Jail for tuition centre principal, tutors in O-level cheating case
The former principal of an education centre who - assisted by her then tutors - schemed to help six students cheat in their 2016 O-level examination papers was sentenced yesterday to four years in jail.
The principal of the now defunct Zeus Education Centre, Poh Yuan Nie, 54, and two former tutors - her niece Fiona Poh Min, 33, and Feng Riwen, 28 - were each found guilty of 27 counts of cheating on July 7.
District Judge Chay Yuen Fatt convicted the trio following a trial. They committed the offences on multiple occasions in October 2016.
Yesterday, Fiona Poh was sentenced to three years' jail while Feng was sentenced to two years and four months in jail.
A fourth offender, former tutor Tan Jia Yan, 34, was sentenced to three years' jail last year for her role in the ruse.
Tan, who used to work at the education centre in Tampines Street 34, had pleaded guilty in April 2018 to 27 cheating charges. The three women are Singaporeans while Feng is a Chinese national.
The prosecutors had earlier stated in their submissions that Poh Yuan Nie, also known as Pony, was paid $8,000 per student by Mr Dong Xin, a Chinese national, to provide tuition to the students to help them pass the exams and enter local polytechnics.
Deputy Public Prosecutors (DPPs) Vadivalagan Shanmuga and Cheng Yuxi had told the court that Poh masterminded the scheme while her accomplices would "not do anything without going through her".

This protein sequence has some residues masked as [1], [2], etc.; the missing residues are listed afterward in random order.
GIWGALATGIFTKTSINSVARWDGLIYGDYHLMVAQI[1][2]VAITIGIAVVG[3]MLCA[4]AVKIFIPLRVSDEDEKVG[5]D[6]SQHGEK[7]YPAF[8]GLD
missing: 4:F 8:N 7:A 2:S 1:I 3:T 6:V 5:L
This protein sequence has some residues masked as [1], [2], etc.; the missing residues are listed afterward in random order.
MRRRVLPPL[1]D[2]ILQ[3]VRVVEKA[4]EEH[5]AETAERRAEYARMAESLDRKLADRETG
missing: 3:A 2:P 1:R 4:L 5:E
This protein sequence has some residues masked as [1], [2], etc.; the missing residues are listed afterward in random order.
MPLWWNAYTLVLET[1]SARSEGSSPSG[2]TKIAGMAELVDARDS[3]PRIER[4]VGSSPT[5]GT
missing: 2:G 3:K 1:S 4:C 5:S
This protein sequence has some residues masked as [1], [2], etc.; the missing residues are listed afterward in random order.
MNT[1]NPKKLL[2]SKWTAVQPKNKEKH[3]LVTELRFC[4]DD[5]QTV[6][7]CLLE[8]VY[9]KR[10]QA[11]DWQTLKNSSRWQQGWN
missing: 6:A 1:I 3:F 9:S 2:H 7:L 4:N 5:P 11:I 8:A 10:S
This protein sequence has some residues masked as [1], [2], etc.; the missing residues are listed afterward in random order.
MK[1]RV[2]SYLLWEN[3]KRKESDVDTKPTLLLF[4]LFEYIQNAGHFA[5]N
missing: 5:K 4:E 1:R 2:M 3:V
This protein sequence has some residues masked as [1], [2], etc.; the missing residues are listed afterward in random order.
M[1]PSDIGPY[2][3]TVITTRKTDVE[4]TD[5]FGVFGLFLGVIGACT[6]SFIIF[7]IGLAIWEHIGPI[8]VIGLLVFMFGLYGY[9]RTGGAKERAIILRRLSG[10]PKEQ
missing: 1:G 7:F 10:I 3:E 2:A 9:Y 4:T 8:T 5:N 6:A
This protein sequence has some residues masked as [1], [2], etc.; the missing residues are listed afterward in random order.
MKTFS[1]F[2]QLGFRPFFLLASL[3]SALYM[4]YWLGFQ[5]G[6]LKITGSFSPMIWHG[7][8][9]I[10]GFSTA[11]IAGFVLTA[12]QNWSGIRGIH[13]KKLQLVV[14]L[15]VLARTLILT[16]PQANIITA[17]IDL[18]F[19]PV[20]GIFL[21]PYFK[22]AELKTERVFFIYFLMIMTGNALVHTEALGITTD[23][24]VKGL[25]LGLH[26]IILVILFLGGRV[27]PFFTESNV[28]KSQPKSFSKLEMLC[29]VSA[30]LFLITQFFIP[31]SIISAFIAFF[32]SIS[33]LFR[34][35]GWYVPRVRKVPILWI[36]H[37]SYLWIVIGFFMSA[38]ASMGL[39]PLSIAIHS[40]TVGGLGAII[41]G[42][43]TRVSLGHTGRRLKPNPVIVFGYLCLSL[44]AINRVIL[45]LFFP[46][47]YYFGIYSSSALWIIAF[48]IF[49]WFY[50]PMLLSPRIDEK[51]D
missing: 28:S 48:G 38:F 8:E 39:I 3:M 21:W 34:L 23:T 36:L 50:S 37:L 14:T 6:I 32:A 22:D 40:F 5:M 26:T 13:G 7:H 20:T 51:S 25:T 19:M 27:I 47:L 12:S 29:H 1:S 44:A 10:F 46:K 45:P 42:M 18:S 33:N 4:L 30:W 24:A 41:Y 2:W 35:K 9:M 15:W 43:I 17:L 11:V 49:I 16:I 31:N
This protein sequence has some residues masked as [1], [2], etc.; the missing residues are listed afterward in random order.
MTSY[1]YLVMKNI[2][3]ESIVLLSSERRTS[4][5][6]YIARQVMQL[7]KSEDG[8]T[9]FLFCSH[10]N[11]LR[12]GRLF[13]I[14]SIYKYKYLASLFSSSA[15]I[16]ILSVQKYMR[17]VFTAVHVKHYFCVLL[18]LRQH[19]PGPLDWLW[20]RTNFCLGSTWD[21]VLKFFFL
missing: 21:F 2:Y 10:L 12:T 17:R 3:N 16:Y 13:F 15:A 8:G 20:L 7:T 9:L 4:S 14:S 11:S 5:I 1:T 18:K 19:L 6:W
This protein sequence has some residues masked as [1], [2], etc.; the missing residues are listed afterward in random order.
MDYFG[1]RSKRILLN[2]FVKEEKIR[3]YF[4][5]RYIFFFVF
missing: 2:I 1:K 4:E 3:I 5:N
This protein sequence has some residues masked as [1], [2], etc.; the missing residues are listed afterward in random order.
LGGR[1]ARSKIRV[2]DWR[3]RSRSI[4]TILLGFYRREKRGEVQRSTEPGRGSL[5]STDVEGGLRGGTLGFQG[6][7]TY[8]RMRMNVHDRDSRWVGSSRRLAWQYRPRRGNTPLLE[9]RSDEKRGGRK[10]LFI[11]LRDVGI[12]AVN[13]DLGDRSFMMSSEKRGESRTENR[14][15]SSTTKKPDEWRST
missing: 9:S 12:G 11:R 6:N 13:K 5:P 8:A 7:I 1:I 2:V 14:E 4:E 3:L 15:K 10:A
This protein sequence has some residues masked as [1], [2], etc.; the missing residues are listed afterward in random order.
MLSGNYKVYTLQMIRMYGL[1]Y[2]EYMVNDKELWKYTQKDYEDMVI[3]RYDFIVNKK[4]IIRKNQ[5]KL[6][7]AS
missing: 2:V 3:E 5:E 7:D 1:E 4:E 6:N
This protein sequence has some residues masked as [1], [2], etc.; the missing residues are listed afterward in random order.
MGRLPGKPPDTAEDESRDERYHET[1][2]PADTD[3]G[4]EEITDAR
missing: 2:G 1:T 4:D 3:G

A few hours before each exam, Fiona Poh, Tan and Feng helped to tape communication devices on the students. The students then took the exams with these devices taped to their bodies and carefully concealed by their clothes.
Tan also took the exams as a private candidate and used her mobile phone to present a live stream of the question papers to the co-accused stationed at the tuition centre.
Her accomplices then worked on the questions streamed to them. After that, Feng and the others called the students to read the answers to them.
The DPPs had stated that this criminal set-up succeeded for three papers from Oct 19 to 21, 2016. But it got exposed on Oct 24 that year when an alert invigilator heard "unusual electronic transmissions and voices" coming from one of the students.